Marine and fisheries resources (2)

Mariculture and aquaculture must be expanded

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4. Accordingly, the scope of the current agriculture program of the country needs to be expanded and its fisheries component strengthened. Fisheries mariculture and aquaculture farming is agriculture-based and will assume a greater role for the future food security of the country as populations rapidly expand and the fisheries wild resource base is unsustainably strained to feed a growing population. Furthermore, the fisheries component of agriculture must include marine environmental protection (MEP) mechanisms based on sound marine scientific research (MSR), awareness and training activities to achieve program coherence, cogent direction, and desired sustainability. Further, noting the wide uses of the ocean and its resources, there is also the need for a wider scope approach to integrate other ocean-oriented livelihood activities such as island and river cruise tourism, sports fishing, diving and beach resorts to accommodate and maximize the benefits of the oceans for all stakeholders, whether for livelihood or recreation.

5. An expanded agro-fisheries program as above laid out would then address sustainable renewable resource management and farming from the highlands, through to the lowlands, coastal areas, mangroves and to sea farming to result in a comprehensive resource-based sustainable management program which would be the ideal fully inclusive agricultural livelihood framework for the Philippines archipelago, and address its food security requirements. A holistic, seamless and balanced development of all aspects of agriculture would serve as a social safety net providing for alternative livelihoods for the population of the archipelago in the event of production deficiencies and disasters which can happen between land-based and marine-based aspects of agriculture. The foregoing inclusive approach, integrating territorial and marine components, is not only essential as far as the archipelago configuration of the Philippines dictates, but most responsive to the food security socio-economic governance pillar of the Government under the (1987) Constitution. In essence, the foregoing describes Integrated Coastal Resource Management, ICZM, that would optimize agro-fisheries in an archipelago. Why ICZM for archipelagic Philippines . . . a blueprint for blue economy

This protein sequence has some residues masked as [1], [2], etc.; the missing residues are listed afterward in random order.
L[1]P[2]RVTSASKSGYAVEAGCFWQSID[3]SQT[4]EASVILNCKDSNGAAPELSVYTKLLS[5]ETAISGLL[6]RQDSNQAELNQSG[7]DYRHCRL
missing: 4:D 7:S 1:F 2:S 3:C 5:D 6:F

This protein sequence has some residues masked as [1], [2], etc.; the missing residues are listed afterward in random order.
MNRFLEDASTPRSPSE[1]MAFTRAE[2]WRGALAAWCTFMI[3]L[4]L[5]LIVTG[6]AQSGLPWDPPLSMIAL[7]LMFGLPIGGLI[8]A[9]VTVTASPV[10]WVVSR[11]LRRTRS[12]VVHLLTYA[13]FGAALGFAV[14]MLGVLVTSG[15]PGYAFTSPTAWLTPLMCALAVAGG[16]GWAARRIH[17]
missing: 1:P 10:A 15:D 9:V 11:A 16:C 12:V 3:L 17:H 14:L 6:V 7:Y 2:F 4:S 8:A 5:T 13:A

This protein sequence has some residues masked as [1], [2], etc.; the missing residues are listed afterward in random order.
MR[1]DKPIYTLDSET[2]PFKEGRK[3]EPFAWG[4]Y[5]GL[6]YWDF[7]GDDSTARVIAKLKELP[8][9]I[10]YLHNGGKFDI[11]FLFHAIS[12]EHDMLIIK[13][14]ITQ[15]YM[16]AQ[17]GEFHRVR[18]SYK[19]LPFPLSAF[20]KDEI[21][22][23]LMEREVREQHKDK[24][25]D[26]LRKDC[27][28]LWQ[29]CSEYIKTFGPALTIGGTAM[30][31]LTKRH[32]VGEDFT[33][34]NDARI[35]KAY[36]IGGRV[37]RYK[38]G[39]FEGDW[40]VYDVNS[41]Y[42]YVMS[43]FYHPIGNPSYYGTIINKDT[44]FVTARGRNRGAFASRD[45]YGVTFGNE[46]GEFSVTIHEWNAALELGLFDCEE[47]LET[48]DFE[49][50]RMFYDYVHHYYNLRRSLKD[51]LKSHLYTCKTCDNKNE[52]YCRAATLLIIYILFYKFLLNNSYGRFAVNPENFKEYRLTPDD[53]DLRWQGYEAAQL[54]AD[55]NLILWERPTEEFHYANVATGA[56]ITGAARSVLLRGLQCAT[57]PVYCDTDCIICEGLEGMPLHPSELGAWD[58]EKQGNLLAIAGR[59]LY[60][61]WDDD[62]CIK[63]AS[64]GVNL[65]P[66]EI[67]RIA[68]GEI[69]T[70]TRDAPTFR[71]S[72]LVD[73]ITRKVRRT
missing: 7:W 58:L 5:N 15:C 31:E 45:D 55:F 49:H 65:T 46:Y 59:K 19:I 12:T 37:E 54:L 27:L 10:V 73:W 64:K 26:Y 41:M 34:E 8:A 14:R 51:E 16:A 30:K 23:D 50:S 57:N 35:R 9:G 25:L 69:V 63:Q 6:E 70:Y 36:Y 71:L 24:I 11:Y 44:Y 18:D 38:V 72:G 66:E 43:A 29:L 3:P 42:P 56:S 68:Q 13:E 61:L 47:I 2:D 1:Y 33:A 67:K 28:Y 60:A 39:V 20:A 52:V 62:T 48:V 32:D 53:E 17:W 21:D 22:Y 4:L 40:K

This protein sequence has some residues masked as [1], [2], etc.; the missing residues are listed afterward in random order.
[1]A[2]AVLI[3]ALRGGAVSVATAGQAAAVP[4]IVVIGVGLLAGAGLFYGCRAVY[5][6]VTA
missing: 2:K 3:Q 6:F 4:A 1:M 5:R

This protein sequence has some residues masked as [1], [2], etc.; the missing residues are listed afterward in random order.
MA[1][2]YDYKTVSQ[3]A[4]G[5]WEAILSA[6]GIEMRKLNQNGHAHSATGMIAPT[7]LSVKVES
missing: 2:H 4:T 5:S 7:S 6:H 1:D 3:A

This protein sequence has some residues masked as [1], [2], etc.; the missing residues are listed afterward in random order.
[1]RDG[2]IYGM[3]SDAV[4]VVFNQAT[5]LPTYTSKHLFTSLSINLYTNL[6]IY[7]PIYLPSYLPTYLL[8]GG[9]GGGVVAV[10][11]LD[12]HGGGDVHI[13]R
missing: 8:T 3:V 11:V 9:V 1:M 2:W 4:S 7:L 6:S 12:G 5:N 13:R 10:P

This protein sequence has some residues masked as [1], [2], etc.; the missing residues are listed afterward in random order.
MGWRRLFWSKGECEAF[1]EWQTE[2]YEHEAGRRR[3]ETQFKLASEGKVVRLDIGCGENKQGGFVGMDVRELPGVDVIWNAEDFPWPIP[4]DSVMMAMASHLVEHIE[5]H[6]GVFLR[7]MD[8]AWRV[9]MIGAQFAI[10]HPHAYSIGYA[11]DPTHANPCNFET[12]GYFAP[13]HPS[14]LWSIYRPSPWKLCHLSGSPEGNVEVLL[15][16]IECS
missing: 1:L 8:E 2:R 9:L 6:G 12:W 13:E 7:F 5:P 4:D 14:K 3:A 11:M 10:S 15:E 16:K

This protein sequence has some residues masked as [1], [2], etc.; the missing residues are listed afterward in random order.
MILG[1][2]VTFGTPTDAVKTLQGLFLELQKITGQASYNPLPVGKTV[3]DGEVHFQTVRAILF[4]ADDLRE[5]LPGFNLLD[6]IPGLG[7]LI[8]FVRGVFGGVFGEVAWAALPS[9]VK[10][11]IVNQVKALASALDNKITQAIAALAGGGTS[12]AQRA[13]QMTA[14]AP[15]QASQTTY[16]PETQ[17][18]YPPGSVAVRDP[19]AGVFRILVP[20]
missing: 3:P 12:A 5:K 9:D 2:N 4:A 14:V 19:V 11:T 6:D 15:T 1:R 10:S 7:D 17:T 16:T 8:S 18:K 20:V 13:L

6. Firstly, a general understanding of the ICZM concept and why it is perfectly suited for implementation and adaptation in archipelagic Philippines. The general concept is about management of the interaction between land and sea… “where terrestrial processes and land uses directly affect oceanic processes and uses, and vice versa (http://en.wikipedia.org/wiki/Integrated_coastal_zone_management). Formal definitions of ICZM follows :

• Knecht and Archer (1993): “A dynamic and continuous process of administering the use, development and protection of the coastal zone and its resources toward common  objectives of national and local authorities and the aspiration of different resource user groups”